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Natural Gas Defied The Commodity Slump; Here's An

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DiscoverGold Member Level  Tuesday, 07/27/21 01:54:57 PM
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Natural Gas Defied The Commodity Slump; Here's An ETP For Those Energy Bulls
By: Tezcan Gecgil/Investing.com | July 27, 2021

Prices of most commodities have been falling in recent weeks, giving up months of gains. These declines have been widespread, extending to corn, copper, lumber, palladium and platinum futures. But natural gas, a fossil fuel, has stood firm, and the price is above $4 per mmBtu, which stands for million metric British thermal units. Year-to-date, it returned more than 52%, and 61% in the past year.

Natural Gas Weekly

Therefore, today we take a look at this critical commodity and discuss an exchange-traded product (ETP) that could be of interest to natural gas bulls.

The US Is The Leading Producer

In 2011, the US surpassed Russia to become the world's top producer of natural gas. Iran, Canada, Qatar, China and Norway are other leading producers. On the increasing demand side of the equation, we mainly have the US, China and the Middle East.

Over a third of total energy consumption in the US comes from natural gas. For instance, it accounts for about 40% of electricity generation. In addition, high summer temperatures mean a large number of people are turning on air conditioners, leading to greater demand for natural gas.

Moreover, about half of the residential homes in the country rely on natural gas for space and water heating as well as cooking. And various industries rely on natural gas for the production of chemicals, fertilizers and hydrogen. Five of the US states—namely Texas, California, Louisiana, Pennsylvania and Florida—account for more than a third of natural gas demand in the country.

Finally, the US pipeline and liquefied natural gas exports have increased significantly over the last several years. For example, US exports of LNG went up by 41% year-over-year.

Those investors who want to buy natural gas stocks follow a range of energy companies, including:

• Antero Resources (NYSE:AR) — up 151% YTD;
• Cabot Oil & Gas Corporation (NYSE:COG) — down 3% YTD;
• Cheniere Energy (NYSE:LNG) — up 39% YTD;
• EQT (NYSE:EQT) — up 59% YTD;
• Kinder Morgan (NYSE:KMI) — up 27% YTD;
• Royal Dutch Shell (NYSE:RDSa) (NYSE:RDSb) — up 8% YTD;
• Southwestern Energy (NYSE:SWN) — up 63% YTD.

Put another way, the returns in stocks have not always been similar to the return seen in the commodity. With that information, here's a fund that could appeal to those who want to invest in natural gas.

United States 12 Month Natural Gas Fund

• Current Price: $10.97
• 52-week Range: $7.24 - $10.99
• Expense Ratio: 0.90% per year

The United States 12 Month Natural Gas Fund (NYSE:UNL) is a commodity fund that started trading in November 2009. It is a small ETP with about $11 million under management.

UNL Weekly

UNL tracks the price of natural gas delivered at the Henry Hub, Louisiana. The fund holds 12 benchmark futures contracts extending out to the next 12 months. The daily price moves reflect the changes in these contracts.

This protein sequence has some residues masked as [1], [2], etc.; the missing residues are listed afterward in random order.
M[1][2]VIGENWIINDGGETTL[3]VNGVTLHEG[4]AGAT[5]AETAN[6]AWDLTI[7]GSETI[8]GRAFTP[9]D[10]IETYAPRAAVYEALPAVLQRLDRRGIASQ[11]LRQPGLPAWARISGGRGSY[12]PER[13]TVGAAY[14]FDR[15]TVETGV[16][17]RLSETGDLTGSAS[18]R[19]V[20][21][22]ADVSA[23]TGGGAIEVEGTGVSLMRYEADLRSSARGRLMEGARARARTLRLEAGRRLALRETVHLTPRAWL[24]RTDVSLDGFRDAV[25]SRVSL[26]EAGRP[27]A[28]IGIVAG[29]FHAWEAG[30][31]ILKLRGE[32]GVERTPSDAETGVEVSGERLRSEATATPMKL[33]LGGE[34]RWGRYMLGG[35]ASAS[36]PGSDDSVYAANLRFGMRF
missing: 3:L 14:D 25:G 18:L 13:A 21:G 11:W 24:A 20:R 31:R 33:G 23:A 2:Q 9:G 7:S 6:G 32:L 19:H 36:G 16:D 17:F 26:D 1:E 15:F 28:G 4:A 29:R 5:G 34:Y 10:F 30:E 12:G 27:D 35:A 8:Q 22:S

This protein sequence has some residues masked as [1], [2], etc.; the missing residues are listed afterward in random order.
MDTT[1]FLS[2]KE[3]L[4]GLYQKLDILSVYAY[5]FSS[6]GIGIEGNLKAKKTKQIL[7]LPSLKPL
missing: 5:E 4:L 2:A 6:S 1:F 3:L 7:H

This means that by holding and rolling exposure across 12 separate futures contracts, UNL gives 12 months of exposure to gas futures. This approach sets UNL apart from another natural gas fund, namely the United States Natural Gas Fund (NYSE:UNG).

Instead, UNG holds and rolls exposure in only the front futures contract, traded on the NYMEX. About two weeks before expiry, fund managers roll the exposure into the second-month contract.

We previously discussed the concept of rolling over, which can be costly, affecting returns of commodity funds. In fact, rolling over usually creates losses, as the roll yield tends to be negative. Therefore, funds like UNL and UNG are more appropriate as a short-term trading tool but not a long-term investment fund.

If we had to compare UNL with UNG, the sister fund, we see that over a 12-month period the returns are higher for UNL:

UNL: up 41.8% over the past year;

UNG: up 32.6% over the past year.

In the case of UNL, investors have less exposure (i.e., 1/12th) to the front contract because they hold further out along the futures curve. Therefore, they have less exposure to the roll yield.

Readers should remember that such commodity funds that utilize futures contracts are not suitable for long-term portfolios. But if we had to choose between UNL and UNG, we’d go with UNL.

Given how far natural gas prices are up in the past several months, interested investors might want to wait for a pullback of about 7%-10% before starting a new position.

Finally, market participants who do not want to commit capital into commodity funds, but instead want to include exchange-traded funds (ETFs) that hold natural gas stocks might want to research the following funds further:

First Trust Natural Gas ETF (NYSE:FCG) — up 59% YTD;

Invesco DWA Energy Momentum ETF (NASDAQ:PXI) — up 47% YTD;

SPDR® S&P Oil & Gas Exploration & Production ETF (NYSE:XOP) — up 44% YTD;

VanEck Vectors Unconventional Oil & Gas ETF (NYSE:FRAK) — up 51% YTD.

We will cover these ETFs in the coming weeks.

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Information posted to this board is not meant to suggest any specific action, but to point out the technical signs that can help our readers make their own specific decisions. Caveat emptor!
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